1940 saw the first appearance of Justice Society of America, the world's first superhero team. It initially comprised Doctor Fate, The Spectre, Sandman, Atom, Flash, Green Lantern, and Hawkman. It has been teased that some of them may play a role in the upcoming Black Adam movie, starring Dwayne Johnson in the title role.
The JSA is the embodiment of the Golden Age of comics. They're almost synonymous with DC Comics, and there are a plethora of great stories featuring them. As their repertoire stretched from their first appearance in All-Star Comics #3 to the modern era, now is a perfect time to dive in and explore those fantastic comics.
These are the 10 best Justice Society of America comics true fans fondly remember
1) Wild Hunt
Ted Grant was a world-class heavyweight boxer who put his skills to work as a part of the Justice Society of America. In Wild Hunt, he showed how skilled a fighter he is. When the Injustice Society attacks the JSA headquarters, Wildcat single-handedly defends and defeats the villains.
This story highlights how valuable a member Wildcat is to the team. His one-line "You're next" has one of those "I'm not trapped in here with you, you're trapped in here with me" feels to it that can give a fan goosebumps.
2) DC 2000
This two-issue story sees the Justice Society team up with the Justice League to stop the time-traveling supervillain, T.O. Morrow. This is a lesser-known meet-up between the two teams, although one of their most exciting. Written by Tom Peyer and illustrated by Val Semeiks, the teams must stop Morrow from reshaping the course of history.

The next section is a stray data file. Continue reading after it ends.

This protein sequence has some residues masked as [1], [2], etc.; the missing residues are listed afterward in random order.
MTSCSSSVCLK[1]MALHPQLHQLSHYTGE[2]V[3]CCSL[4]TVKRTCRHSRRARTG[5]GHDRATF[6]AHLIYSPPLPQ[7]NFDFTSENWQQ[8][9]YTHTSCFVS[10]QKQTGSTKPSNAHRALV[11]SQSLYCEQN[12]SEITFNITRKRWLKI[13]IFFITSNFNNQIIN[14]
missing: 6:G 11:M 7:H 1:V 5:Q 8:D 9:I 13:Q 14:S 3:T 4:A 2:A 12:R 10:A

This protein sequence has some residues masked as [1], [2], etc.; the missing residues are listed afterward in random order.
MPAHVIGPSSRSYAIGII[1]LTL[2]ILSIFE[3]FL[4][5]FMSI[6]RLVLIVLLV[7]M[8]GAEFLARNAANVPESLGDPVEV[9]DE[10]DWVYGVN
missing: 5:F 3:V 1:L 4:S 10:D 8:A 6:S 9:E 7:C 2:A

When the Justice League chase Morrow through time, they're stopped by the Justice Society in the 1940s, which leads to a series of entertaining interactions. This story has everything fans can want from the JSA and JLA. From a classic meet-up to time-traveling hijinks, it's a fun comic from cover to cover.
3) The Last Days of the JSA
While all comic publishers retcon certain characters and events, DC is known for this a little more than their competitors. Every major crossover event sees some drastic change to the comic book universe, which inevitably requires some continuity changes. When Crisis on Infinite Earths merged the DC multiverse into one, there needed to be a reason for the Justice Society's absence.
Roy Thomas, responsible for much of the JSA stories of the '80s, penned this story to answer that question. Complete with time travel, the Spear of Destiny, and Norse gods, it is revealed that the team trapped themselves in a neverending battle with Surtur to save the world.
4) Golden Age
This comic, written by James Robinson, saw the end of the Justice Society and all of DC's Golden Age heroes. It focused on another Golden Age team (the All-Star Squadron), but multiple key players from the JSA played a role in this classic story about the public's distrust of superheroes. People question why heroes didn't fight in World War 2 and why they hid their true identities.
The Crimson Avenger is an interesting character and the primary reason to read this one-shot. She utilizes a pair of cursed handguns that force her to relive the death of someone that died before their time, and she must exact that spirit's revenge. In this case, the Crimson Avenger is exacting revenge on Wildcat.